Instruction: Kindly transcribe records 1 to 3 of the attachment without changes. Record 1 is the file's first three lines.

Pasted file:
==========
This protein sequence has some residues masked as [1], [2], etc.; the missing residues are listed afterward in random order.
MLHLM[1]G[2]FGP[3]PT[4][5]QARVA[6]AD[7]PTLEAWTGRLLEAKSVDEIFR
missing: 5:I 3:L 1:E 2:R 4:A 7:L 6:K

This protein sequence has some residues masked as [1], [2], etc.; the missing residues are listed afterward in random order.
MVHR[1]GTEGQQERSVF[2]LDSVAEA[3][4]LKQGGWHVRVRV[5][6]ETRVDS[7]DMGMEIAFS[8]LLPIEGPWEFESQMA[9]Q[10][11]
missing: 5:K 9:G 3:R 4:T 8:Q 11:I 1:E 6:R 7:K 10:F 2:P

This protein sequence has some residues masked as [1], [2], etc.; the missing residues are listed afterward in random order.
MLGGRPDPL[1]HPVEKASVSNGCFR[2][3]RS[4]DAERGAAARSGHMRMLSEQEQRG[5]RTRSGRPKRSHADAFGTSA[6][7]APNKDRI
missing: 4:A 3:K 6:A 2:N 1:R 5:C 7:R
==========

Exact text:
This protein sequence has some residues masked as [1], [2], etc.; the missing residues are listed afterward in random order.
MLHLM[1]G[2]FGP[3]PT[4][5]QARVA[6]AD[7]PTLEAWTGRLLEAKSVDEIFR
missing: 5:I 3:L 1:E 2:R 4:A 7:L 6:K

This protein sequence has some residues masked as [1], [2], etc.; the missing residues are listed afterward in random order.
MVHR[1]GTEGQQERSVF[2]LDSVAEA[3][4]LKQGGWHVRVRV[5][6]ETRVDS[7]DMGMEIAFS[8]LLPIEGPWEFESQMA[9]Q[10][11]
missing: 5:K 9:G 3:R 4:T 8:Q 11:I 1:E 6:R 7:K 10:F 2:P

This protein sequence has some residues masked as [1], [2], etc.; the missing residues are listed afterward in random order.
MLGGRPDPL[1]HPVEKASVSNGCFR[2][3]RS[4]DAERGAAARSGHMRMLSEQEQRG[5]RTRSGRPKRSHADAFGTSA[6][7]APNKDRI
missing: 4:A 3:K 6:A 2:N 1:R 5:C 7:R